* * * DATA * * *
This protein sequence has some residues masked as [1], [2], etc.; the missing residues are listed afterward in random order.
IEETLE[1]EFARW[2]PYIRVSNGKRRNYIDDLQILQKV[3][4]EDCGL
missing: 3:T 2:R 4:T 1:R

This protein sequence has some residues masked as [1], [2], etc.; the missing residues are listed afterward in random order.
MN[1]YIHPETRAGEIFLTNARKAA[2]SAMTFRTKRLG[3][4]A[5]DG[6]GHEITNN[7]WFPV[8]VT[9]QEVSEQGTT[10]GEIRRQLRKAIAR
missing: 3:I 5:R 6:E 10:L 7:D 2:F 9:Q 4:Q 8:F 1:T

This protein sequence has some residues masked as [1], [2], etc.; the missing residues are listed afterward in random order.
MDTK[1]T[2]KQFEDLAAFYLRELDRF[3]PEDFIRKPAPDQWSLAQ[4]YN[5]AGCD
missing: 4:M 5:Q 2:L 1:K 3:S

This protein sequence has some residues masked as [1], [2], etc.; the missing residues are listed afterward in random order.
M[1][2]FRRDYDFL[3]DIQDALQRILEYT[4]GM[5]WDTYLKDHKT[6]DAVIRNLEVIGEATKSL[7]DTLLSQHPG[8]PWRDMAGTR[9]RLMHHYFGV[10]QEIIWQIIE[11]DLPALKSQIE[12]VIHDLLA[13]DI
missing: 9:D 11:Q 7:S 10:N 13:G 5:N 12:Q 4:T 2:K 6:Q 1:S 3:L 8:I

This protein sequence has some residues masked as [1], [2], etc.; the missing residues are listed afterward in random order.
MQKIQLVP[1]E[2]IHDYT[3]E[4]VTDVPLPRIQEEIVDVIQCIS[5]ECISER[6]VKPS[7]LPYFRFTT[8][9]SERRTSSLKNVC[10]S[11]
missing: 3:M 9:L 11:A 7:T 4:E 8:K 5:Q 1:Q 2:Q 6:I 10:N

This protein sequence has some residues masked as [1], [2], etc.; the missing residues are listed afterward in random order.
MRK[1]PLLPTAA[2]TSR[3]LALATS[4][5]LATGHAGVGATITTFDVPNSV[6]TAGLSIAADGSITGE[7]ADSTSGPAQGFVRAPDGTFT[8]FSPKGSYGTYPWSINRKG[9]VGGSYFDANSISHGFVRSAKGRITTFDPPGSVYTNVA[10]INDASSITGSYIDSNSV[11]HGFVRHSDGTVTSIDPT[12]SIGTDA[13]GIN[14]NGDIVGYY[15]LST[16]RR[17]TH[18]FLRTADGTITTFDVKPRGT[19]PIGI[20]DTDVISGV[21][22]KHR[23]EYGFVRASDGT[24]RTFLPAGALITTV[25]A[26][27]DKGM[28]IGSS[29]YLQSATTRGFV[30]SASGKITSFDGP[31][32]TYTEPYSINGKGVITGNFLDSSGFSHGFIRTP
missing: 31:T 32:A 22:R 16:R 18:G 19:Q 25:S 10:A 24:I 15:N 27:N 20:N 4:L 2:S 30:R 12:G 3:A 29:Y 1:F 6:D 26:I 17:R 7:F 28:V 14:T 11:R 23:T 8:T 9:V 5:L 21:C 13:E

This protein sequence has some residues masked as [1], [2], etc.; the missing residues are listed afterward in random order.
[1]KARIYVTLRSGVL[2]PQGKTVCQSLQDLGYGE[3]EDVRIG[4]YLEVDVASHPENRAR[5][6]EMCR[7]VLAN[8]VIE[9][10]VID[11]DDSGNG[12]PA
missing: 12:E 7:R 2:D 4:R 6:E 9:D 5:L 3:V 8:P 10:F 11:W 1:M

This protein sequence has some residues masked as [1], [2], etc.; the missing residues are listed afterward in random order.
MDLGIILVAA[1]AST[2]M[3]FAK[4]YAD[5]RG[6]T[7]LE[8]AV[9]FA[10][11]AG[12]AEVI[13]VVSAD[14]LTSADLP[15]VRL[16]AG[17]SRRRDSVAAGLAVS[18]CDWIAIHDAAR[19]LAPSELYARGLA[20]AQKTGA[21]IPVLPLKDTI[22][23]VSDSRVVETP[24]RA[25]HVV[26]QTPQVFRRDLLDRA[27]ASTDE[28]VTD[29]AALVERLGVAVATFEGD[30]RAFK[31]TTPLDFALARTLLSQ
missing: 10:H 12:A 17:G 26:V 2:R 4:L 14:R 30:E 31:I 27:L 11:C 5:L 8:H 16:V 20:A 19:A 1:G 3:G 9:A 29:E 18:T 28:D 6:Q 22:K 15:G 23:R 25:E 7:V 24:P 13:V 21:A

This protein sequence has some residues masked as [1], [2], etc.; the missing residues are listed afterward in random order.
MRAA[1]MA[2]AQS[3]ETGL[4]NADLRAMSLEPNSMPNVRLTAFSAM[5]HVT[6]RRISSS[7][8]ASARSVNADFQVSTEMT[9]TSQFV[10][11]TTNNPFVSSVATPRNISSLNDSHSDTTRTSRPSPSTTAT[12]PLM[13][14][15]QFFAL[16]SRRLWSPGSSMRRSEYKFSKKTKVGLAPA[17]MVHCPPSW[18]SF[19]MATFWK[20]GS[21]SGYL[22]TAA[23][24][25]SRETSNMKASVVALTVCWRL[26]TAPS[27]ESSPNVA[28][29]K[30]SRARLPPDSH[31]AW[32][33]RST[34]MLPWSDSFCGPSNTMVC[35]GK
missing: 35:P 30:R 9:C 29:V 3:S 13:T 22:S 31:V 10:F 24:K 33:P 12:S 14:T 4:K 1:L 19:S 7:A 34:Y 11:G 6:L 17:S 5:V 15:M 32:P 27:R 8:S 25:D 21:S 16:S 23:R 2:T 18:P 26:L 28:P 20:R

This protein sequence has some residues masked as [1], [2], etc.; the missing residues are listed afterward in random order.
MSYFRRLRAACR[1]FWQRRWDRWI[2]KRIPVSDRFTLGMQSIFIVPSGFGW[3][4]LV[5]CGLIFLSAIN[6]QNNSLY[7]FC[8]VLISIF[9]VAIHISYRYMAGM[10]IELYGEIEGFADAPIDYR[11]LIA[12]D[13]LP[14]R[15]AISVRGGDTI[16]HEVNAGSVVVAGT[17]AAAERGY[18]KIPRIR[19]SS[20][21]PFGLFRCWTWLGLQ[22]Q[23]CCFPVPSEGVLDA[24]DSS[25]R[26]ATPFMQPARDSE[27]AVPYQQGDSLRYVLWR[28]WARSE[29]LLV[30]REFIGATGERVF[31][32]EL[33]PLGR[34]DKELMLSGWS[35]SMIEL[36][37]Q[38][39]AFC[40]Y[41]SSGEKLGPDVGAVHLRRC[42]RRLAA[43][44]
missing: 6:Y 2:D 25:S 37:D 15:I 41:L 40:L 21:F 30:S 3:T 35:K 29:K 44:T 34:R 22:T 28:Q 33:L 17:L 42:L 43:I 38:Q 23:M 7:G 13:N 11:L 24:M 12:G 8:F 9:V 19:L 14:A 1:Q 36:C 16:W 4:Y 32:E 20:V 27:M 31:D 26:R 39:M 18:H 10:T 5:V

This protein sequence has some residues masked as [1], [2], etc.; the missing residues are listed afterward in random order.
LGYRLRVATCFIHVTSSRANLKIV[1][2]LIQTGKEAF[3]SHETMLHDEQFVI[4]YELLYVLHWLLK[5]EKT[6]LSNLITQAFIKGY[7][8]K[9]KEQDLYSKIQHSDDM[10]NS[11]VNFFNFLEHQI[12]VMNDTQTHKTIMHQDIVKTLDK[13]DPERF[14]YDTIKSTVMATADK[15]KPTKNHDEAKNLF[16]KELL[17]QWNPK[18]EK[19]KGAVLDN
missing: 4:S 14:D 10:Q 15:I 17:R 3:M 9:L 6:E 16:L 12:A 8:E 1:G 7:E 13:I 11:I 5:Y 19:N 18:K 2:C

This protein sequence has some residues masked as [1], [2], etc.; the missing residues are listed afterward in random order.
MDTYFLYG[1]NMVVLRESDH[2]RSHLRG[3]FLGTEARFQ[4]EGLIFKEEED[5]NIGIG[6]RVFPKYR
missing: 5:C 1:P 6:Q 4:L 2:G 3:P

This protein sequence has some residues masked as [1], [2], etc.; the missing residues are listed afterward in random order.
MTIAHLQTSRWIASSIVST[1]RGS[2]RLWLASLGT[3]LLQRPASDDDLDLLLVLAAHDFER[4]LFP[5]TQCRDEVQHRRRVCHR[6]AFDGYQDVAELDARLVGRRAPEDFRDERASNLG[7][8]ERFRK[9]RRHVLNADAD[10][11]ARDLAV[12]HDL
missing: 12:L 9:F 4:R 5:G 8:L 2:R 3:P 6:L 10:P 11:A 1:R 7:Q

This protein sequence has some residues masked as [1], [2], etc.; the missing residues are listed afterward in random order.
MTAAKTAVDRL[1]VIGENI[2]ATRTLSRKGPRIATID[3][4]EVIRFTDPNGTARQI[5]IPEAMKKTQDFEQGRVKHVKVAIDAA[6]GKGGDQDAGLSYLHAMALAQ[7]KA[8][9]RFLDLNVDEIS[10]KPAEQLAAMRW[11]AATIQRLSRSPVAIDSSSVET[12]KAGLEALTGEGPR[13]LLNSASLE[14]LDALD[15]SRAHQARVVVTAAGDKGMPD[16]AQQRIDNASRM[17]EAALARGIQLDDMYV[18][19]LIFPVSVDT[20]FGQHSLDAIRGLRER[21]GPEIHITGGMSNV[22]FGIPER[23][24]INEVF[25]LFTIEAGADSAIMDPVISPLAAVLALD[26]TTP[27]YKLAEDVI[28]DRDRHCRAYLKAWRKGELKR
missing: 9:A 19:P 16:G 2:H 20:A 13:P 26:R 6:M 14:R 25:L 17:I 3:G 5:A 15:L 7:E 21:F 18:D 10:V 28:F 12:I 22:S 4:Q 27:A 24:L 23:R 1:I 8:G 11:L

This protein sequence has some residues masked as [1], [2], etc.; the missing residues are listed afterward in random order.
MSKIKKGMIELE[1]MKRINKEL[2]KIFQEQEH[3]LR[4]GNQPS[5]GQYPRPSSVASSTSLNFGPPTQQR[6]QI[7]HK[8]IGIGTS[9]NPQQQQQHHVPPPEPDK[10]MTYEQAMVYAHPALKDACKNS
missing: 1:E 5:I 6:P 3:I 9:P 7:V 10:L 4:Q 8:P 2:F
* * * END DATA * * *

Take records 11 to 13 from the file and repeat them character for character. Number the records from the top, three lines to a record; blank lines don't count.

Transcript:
This protein sequence has some residues masked as [1], [2], etc.; the missing residues are listed afterward in random order.
LGYRLRVATCFIHVTSSRANLKIV[1][2]LIQTGKEAF[3]SHETMLHDEQFVI[4]YELLYVLHWLLK[5]EKT[6]LSNLITQAFIKGY[7][8]K[9]KEQDLYSKIQHSDDM[10]NS[11]VNFFNFLEHQI[12]VMNDTQTHKTIMHQDIVKTLDK[13]DPERF[14]YDTIKSTVMATADK[15]KPTKNHDEAKNLF[16]KELL[17]QWNPK[18]EK[19]KGAVLDN
missing: 4:S 14:D 10:Q 15:I 17:R 3:M 9:L 6:E 16:L 12:A 8:E 1:G 7:E 13:I 11:I 5:Y 19:N 18:K 2:C

This protein sequence has some residues masked as [1], [2], etc.; the missing residues are listed afterward in random order.
MDTYFLYG[1]NMVVLRESDH[2]RSHLRG[3]FLGTEARFQ[4]EGLIFKEEED[5]NIGIG[6]RVFPKYR
missing: 5:C 1:P 6:Q 4:L 2:G 3:P

This protein sequence has some residues masked as [1], [2], etc.; the missing residues are listed afterward in random order.
MTIAHLQTSRWIASSIVST[1]RGS[2]RLWLASLGT[3]LLQRPASDDDLDLLLVLAAHDFER[4]LFP[5]TQCRDEVQHRRRVCHR[6]AFDGYQDVAELDARLVGRRAPEDFRDERASNLG[7][8]ERFRK[9]RRHVLNADAD[10][11]ARDLAV[12]HDL
missing: 12:L 9:F 4:R 5:G 8:L 2:R 3:P 6:L 10:P 11:A 1:R 7:Q